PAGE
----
Your San Francisco Business Can Thrive by Embracing Local Values

San Francisco is as well known for its political and social leanings as its tech and business ecosystem. Any business moving to San Francisco needs to understand that people wear their politics on their sleeve, and it tends to only trend one way. It takes a brave business to take a bold political stance, and bravery can be expensive in business. But if you are feeling adventurous – especially if your politics are right-leaning – you may find it difficult to integrate.

As with anything, though, this can be an opportunity rather than an obstacle. San Francisco is famously LGBT friendly, has a substantial Asian-American population, and is extremely health conscious. Businesses should be careful not to be exploitative of or pandering to these demographics, but can benefit from being genuine in their acceptance, and catering to different tastes and needs. There are few better places to open a vegan restaurant, for example, or a bike rental service if you want to cater to eco-friendly, health-conscious consumers.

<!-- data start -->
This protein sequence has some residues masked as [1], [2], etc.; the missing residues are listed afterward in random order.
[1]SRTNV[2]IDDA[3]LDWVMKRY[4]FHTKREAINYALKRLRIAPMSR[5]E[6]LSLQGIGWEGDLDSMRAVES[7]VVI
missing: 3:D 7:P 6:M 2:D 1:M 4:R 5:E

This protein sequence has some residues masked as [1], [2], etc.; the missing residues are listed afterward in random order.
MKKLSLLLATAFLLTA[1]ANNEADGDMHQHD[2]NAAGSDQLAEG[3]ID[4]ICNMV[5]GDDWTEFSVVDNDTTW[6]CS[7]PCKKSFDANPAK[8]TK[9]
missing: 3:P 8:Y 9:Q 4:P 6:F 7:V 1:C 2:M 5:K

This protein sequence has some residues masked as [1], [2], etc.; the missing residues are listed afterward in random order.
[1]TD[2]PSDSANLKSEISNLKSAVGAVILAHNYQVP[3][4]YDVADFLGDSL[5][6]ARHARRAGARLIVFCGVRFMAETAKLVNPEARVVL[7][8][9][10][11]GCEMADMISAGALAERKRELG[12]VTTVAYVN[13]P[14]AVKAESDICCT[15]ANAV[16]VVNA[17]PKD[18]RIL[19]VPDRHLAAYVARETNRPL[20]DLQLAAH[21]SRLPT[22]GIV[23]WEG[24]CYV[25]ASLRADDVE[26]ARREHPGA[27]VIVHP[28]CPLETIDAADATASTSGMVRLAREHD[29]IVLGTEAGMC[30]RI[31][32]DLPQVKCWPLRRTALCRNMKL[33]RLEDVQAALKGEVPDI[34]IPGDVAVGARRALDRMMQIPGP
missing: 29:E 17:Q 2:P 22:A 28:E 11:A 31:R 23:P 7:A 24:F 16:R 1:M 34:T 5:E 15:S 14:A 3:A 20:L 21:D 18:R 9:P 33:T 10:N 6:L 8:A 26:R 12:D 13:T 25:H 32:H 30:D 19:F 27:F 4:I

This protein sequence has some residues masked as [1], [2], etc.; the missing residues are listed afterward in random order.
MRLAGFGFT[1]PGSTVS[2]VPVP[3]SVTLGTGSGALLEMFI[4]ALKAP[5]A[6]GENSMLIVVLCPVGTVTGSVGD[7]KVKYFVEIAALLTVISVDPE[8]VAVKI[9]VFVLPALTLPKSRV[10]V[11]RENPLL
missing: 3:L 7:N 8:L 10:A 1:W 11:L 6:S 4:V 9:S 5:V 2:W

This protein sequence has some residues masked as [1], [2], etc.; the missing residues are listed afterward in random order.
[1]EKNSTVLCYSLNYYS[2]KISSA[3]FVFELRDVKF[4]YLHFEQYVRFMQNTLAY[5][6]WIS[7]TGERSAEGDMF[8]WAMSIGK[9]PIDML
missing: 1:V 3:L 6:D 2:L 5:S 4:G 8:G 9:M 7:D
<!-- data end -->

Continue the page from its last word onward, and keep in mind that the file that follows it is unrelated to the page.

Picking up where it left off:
If these interests and viewpoints aren’t already compatible with your own, you may feel uneasy about capitalizing on them. In this case, the same principles apply in SF as in any major city. Do your best to ingratiate yourself, not just to tourists and high-flyers, but the people who live and work locally. The city is notoriously expensive, and increasingly difficult for younger and older people to live and work in, so community outreach and contributions to income-support or homeless programs could be a distinction that helps your business thrive.

Heather Landau

Heather Landau